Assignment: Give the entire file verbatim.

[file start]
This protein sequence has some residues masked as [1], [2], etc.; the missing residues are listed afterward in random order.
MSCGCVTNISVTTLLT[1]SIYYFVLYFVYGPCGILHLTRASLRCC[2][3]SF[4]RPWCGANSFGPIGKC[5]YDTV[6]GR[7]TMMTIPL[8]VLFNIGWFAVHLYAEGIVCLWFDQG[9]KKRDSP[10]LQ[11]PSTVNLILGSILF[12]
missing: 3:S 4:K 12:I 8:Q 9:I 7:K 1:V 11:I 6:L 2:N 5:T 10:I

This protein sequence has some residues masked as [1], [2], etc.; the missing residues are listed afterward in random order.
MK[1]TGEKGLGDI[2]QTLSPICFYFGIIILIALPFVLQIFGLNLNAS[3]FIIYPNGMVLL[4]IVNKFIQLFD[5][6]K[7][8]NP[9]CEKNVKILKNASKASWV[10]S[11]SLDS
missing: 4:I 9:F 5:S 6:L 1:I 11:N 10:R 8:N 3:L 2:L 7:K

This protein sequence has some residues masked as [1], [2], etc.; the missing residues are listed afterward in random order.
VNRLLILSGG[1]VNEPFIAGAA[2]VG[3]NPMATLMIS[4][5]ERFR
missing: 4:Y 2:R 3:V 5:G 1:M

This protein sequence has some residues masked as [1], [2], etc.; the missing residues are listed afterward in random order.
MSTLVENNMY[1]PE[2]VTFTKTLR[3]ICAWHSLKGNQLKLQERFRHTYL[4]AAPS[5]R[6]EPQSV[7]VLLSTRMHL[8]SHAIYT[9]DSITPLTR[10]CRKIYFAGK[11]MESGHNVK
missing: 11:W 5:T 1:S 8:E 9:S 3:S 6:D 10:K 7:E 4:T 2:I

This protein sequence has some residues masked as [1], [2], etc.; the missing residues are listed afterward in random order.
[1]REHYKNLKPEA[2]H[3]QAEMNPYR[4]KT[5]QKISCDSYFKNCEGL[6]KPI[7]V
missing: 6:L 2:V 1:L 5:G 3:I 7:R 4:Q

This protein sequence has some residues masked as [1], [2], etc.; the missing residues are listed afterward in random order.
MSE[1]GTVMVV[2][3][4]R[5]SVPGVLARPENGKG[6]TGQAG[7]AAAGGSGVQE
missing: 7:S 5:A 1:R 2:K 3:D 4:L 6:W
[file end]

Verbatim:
This protein sequence has some residues masked as [1], [2], etc.; the missing residues are listed afterward in random order.
MSCGCVTNISVTTLLT[1]SIYYFVLYFVYGPCGILHLTRASLRCC[2][3]SF[4]RPWCGANSFGPIGKC[5]YDTV[6]GR[7]TMMTIPL[8]VLFNIGWFAVHLYAEGIVCLWFDQG[9]KKRDSP[10]LQ[11]PSTVNLILGSILF[12]
missing: 3:S 4:K 12:I 8:Q 9:I 7:K 1:V 11:I 6:L 2:N 5:T 10:I

This protein sequence has some residues masked as [1], [2], etc.; the missing residues are listed afterward in random order.
MK[1]TGEKGLGDI[2]QTLSPICFYFGIIILIALPFVLQIFGLNLNAS[3]FIIYPNGMVLL[4]IVNKFIQLFD[5][6]K[7][8]NP[9]CEKNVKILKNASKASWV[10]S[11]SLDS
missing: 4:I 9:F 5:S 6:L 1:I 11:N 10:R 8:N 3:L 2:L 7:K

This protein sequence has some residues masked as [1], [2], etc.; the missing residues are listed afterward in random order.
VNRLLILSGG[1]VNEPFIAGAA[2]VG[3]NPMATLMIS[4][5]ERFR
missing: 4:Y 2:R 3:V 5:G 1:M

This protein sequence has some residues masked as [1], [2], etc.; the missing residues are listed afterward in random order.
MSTLVENNMY[1]PE[2]VTFTKTLR[3]ICAWHSLKGNQLKLQERFRHTYL[4]AAPS[5]R[6]EPQSV[7]VLLSTRMHL[8]SHAIYT[9]DSITPLTR[10]CRKIYFAGK[11]MESGHNVK
missing: 11:W 5:T 1:S 8:E 9:S 3:S 6:D 10:K 7:E 4:T 2:I

This protein sequence has some residues masked as [1], [2], etc.; the missing residues are listed afterward in random order.
[1]REHYKNLKPEA[2]H[3]QAEMNPYR[4]KT[5]QKISCDSYFKNCEGL[6]KPI[7]V
missing: 6:L 2:V 1:L 5:G 3:I 7:R 4:Q

This protein sequence has some residues masked as [1], [2], etc.; the missing residues are listed afterward in random order.
MSE[1]GTVMVV[2][3][4]R[5]SVPGVLARPENGKG[6]TGQAG[7]AAAGGSGVQE
missing: 7:S 5:A 1:R 2:K 3:D 4:L 6:W